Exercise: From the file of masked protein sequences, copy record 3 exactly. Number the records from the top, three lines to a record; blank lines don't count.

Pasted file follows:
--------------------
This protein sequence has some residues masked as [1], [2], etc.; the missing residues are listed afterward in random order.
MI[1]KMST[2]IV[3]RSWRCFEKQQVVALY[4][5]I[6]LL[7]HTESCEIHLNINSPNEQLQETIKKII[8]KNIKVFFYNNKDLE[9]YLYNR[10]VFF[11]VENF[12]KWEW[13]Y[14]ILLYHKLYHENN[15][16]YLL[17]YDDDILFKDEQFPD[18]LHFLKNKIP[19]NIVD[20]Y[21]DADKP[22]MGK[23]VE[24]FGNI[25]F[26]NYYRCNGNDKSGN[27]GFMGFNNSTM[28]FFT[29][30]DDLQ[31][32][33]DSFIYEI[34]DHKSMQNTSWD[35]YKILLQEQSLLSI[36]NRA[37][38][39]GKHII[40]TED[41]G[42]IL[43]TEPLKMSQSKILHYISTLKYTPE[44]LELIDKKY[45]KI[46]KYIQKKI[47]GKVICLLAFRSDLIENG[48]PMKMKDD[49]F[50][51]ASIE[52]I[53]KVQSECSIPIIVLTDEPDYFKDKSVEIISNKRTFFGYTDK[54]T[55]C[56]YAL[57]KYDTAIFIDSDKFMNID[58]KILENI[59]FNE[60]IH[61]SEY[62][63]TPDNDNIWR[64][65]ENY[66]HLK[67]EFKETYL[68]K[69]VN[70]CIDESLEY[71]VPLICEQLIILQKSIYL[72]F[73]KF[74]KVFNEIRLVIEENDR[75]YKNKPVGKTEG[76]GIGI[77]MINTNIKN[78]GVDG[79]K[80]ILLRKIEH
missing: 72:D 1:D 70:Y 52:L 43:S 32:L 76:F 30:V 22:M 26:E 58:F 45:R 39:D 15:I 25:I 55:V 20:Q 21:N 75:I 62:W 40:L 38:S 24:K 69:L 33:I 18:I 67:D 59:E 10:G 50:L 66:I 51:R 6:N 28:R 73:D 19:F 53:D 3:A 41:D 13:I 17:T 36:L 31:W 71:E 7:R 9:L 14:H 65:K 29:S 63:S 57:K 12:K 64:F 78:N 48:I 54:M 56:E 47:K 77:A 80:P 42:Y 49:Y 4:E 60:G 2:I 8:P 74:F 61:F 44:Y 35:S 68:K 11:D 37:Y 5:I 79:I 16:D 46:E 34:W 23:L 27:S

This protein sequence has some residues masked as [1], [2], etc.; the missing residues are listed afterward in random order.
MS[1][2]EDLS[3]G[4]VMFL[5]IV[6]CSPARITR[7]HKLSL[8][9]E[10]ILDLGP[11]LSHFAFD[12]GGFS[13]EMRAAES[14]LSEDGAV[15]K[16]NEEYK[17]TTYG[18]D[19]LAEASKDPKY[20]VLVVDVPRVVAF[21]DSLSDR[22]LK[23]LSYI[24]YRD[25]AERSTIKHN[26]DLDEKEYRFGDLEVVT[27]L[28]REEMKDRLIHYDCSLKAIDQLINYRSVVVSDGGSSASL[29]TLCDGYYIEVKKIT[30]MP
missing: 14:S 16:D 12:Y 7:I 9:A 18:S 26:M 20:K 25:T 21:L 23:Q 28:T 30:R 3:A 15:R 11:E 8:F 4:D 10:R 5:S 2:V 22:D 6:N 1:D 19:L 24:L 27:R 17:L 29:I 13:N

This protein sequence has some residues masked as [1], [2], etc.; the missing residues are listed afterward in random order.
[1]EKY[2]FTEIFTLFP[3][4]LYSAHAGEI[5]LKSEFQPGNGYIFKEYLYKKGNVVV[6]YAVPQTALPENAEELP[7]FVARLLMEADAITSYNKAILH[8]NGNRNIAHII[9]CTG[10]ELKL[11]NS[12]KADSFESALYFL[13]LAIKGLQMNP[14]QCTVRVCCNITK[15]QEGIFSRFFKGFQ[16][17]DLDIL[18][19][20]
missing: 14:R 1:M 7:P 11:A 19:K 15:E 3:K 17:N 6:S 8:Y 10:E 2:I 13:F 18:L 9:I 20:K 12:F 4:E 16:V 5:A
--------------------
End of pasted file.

This protein sequence has some residues masked as [1], [2], etc.; the missing residues are listed afterward in random order.
[1]EKY[2]FTEIFTLFP[3][4]LYSAHAGEI[5]LKSEFQPGNGYIFKEYLYKKGNVVV[6]YAVPQTALPENAEELP[7]FVARLLMEADAITSYNKAILH[8]NGNRNIAHII[9]CTG[10]ELKL[11]NS[12]KADSFESALYFL[13]LAIKGLQMNP[14]QCTVRVCCNITK[15]QEGIFSRFFKGFQ[16][17]DLDIL[18][19][20]
missing: 14:R 1:M 7:P 11:A 19:K 15:E 3:K 17:N 6:S 8:Y 10:E 2:I 13:F 18:L 9:I 20:K 12:F 4:E 16:V 5:A